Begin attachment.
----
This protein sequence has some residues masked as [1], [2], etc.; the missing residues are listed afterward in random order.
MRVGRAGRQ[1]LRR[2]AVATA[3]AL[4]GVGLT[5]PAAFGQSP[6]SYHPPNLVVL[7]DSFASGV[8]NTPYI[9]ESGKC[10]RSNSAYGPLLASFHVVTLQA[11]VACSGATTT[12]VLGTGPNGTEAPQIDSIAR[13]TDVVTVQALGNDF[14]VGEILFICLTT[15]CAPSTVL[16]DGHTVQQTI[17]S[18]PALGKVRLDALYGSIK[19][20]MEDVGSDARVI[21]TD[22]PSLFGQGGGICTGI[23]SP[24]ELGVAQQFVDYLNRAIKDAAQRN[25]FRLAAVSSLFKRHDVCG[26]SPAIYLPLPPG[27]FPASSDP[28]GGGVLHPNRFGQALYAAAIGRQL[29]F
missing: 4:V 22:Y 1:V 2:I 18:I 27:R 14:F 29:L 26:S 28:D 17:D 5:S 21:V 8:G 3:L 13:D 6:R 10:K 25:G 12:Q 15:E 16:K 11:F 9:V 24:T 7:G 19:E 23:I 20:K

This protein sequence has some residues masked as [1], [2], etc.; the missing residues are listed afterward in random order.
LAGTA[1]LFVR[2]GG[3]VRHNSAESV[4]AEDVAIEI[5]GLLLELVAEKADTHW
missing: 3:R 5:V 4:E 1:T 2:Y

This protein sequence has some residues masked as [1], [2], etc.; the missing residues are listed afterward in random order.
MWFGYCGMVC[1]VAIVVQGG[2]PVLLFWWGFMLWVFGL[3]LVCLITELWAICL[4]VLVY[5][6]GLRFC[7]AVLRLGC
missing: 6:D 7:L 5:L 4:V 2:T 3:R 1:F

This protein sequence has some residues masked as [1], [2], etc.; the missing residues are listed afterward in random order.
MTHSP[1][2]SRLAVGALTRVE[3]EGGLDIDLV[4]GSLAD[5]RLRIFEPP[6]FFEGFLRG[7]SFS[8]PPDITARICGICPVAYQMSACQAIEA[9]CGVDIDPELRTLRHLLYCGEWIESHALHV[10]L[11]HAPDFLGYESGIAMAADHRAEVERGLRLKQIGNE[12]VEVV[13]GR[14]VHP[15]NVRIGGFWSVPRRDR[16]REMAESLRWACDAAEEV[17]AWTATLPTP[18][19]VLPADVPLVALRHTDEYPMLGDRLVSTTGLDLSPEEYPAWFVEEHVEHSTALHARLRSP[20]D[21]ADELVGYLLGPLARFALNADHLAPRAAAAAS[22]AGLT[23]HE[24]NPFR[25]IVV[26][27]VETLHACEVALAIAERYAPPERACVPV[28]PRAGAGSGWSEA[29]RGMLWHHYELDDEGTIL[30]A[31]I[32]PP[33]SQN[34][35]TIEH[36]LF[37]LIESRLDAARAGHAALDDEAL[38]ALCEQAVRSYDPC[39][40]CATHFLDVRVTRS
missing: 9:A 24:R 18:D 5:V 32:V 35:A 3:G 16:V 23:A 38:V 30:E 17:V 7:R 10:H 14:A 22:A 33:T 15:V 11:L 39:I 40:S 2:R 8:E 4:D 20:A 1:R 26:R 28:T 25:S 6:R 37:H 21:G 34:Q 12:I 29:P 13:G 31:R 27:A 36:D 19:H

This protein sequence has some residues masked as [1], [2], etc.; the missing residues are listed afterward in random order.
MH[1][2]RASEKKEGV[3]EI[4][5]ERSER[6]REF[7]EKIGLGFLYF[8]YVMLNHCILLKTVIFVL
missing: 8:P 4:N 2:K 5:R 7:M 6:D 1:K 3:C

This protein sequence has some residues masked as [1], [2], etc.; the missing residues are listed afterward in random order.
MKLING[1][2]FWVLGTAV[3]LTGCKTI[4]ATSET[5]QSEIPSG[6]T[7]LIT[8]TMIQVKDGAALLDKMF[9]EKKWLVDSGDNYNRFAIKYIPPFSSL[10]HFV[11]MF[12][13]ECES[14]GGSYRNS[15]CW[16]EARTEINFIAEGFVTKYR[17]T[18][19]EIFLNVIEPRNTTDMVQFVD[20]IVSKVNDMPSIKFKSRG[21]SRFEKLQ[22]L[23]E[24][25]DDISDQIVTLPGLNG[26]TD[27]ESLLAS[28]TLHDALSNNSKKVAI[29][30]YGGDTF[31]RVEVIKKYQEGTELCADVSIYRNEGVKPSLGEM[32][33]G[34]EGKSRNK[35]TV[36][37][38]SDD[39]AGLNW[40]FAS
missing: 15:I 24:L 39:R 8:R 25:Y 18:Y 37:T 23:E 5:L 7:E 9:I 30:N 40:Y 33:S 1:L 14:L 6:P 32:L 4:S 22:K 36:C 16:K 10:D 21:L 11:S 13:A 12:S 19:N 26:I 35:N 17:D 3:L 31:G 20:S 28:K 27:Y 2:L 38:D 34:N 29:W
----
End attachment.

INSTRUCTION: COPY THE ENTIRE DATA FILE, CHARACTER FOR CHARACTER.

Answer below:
This protein sequence has some residues masked as [1], [2], etc.; the missing residues are listed afterward in random order.
MRVGRAGRQ[1]LRR[2]AVATA[3]AL[4]GVGLT[5]PAAFGQSP[6]SYHPPNLVVL[7]DSFASGV[8]NTPYI[9]ESGKC[10]RSNSAYGPLLASFHVVTLQA[11]VACSGATTT[12]VLGTGPNGTEAPQIDSIAR[13]TDVVTVQALGNDF[14]VGEILFICLTT[15]CAPSTVL[16]DGHTVQQTI[17]S[18]PALGKVRLDALYGSIK[19][20]MEDVGSDARVI[21]TD[22]PSLFGQGGGICTGI[23]SP[24]ELGVAQQFVDYLNRAIKDAAQRN[25]FRLAAVSSLFKRHDVCG[26]SPAIYLPLPPG[27]FPASSDP[28]GGGVLHPNRFGQALYAAAIGRQL[29]F
missing: 4:V 22:Y 1:V 2:I 18:I 27:R 14:F 29:L 26:S 28:D 17:D 5:S 21:V 8:G 3:L 13:D 6:R 10:K 25:G 12:Q 15:E 16:K 11:F 9:V 24:T 7:G 19:E 23:I 20:K

This protein sequence has some residues masked as [1], [2], etc.; the missing residues are listed afterward in random order.
LAGTA[1]LFVR[2]GG[3]VRHNSAESV[4]AEDVAIEI[5]GLLLELVAEKADTHW
missing: 3:R 5:V 4:E 1:T 2:Y

This protein sequence has some residues masked as [1], [2], etc.; the missing residues are listed afterward in random order.
MWFGYCGMVC[1]VAIVVQGG[2]PVLLFWWGFMLWVFGL[3]LVCLITELWAICL[4]VLVY[5][6]GLRFC[7]AVLRLGC
missing: 6:D 7:L 5:L 4:V 2:T 3:R 1:F

This protein sequence has some residues masked as [1], [2], etc.; the missing residues are listed afterward in random order.
MTHSP[1][2]SRLAVGALTRVE[3]EGGLDIDLV[4]GSLAD[5]RLRIFEPP[6]FFEGFLRG[7]SFS[8]PPDITARICGICPVAYQMSACQAIEA[9]CGVDIDPELRTLRHLLYCGEWIESHALHV[10]L[11]HAPDFLGYESGIAMAADHRAEVERGLRLKQIGNE[12]VEVV[13]GR[14]VHP[15]NVRIGGFWSVPRRDR[16]REMAESLRWACDAAEEV[17]AWTATLPTP[18][19]VLPADVPLVALRHTDEYPMLGDRLVSTTGLDLSPEEYPAWFVEEHVEHSTALHARLRSP[20]D[21]ADELVGYLLGPLARFALNADHLAPRAAAAAS[22]AGLT[23]HE[24]NPFR[25]IVV[26][27]VETLHACEVALAIAERYAPPERACVPV[28]PRAGAGSGWSEA[29]RGMLWHHYELDDEGTIL[30]A[31]I[32]PP[33]SQN[34][35]TIEH[36]LF[37]LIESRLDAARAGHAALDDEAL[38]ALCEQAVRSYDPC[39][40]CATHFLDVRVTRS
missing: 9:A 24:R 18:D 5:V 32:V 35:A 3:G 16:V 23:A 38:V 30:E 17:V 7:R 10:H 14:A 22:A 33:T 15:V 11:L 39:I 40:S 2:R 8:E 4:D 20:A 1:R 26:R 28:T 25:S 6:R 37:H 21:G 34:Q 12:I 29:P 13:G 31:R 27:A 36:D 19:H

This protein sequence has some residues masked as [1], [2], etc.; the missing residues are listed afterward in random order.
MH[1][2]RASEKKEGV[3]EI[4][5]ERSER[6]REF[7]EKIGLGFLYF[8]YVMLNHCILLKTVIFVL
missing: 8:P 4:N 2:K 5:R 7:M 6:D 1:K 3:C

This protein sequence has some residues masked as [1], [2], etc.; the missing residues are listed afterward in random order.
MKLING[1][2]FWVLGTAV[3]LTGCKTI[4]ATSET[5]QSEIPSG[6]T[7]LIT[8]TMIQVKDGAALLDKMF[9]EKKWLVDSGDNYNRFAIKYIPPFSSL[10]HFV[11]MF[12][13]ECES[14]GGSYRNS[15]CW[16]EARTEINFIAEGFVTKYR[17]T[18][19]EIFLNVIEPRNTTDMVQFVD[20]IVSKVNDMPSIKFKSRG[21]SRFEKLQ[22]L[23]E[24][25]DDISDQIVTLPGLNG[26]TD[27]ESLLAS[28]TLHDALSNNSKKVAI[29][30]YGGDTF[31]RVEVIKKYQEGTELCADVSIYRNEGVKPSLGEM[32][33]G[34]EGKSRNK[35]TV[36][37][38]SDD[39]AGLNW[40]FAS
missing: 15:I 24:L 39:R 8:R 25:Y 18:Y 37:T 23:E 5:L 7:E 9:I 30:N 40:Y 33:S 1:L 14:L 6:P 32:L 4:S 22:K 36:C 16:K 10:D 21:L 11:S 13:A 12:S 19:N 26:I 35:N 17:D 3:L 31:G 20:S 28:K 27:Y 2:L 38:D 34:N 29:W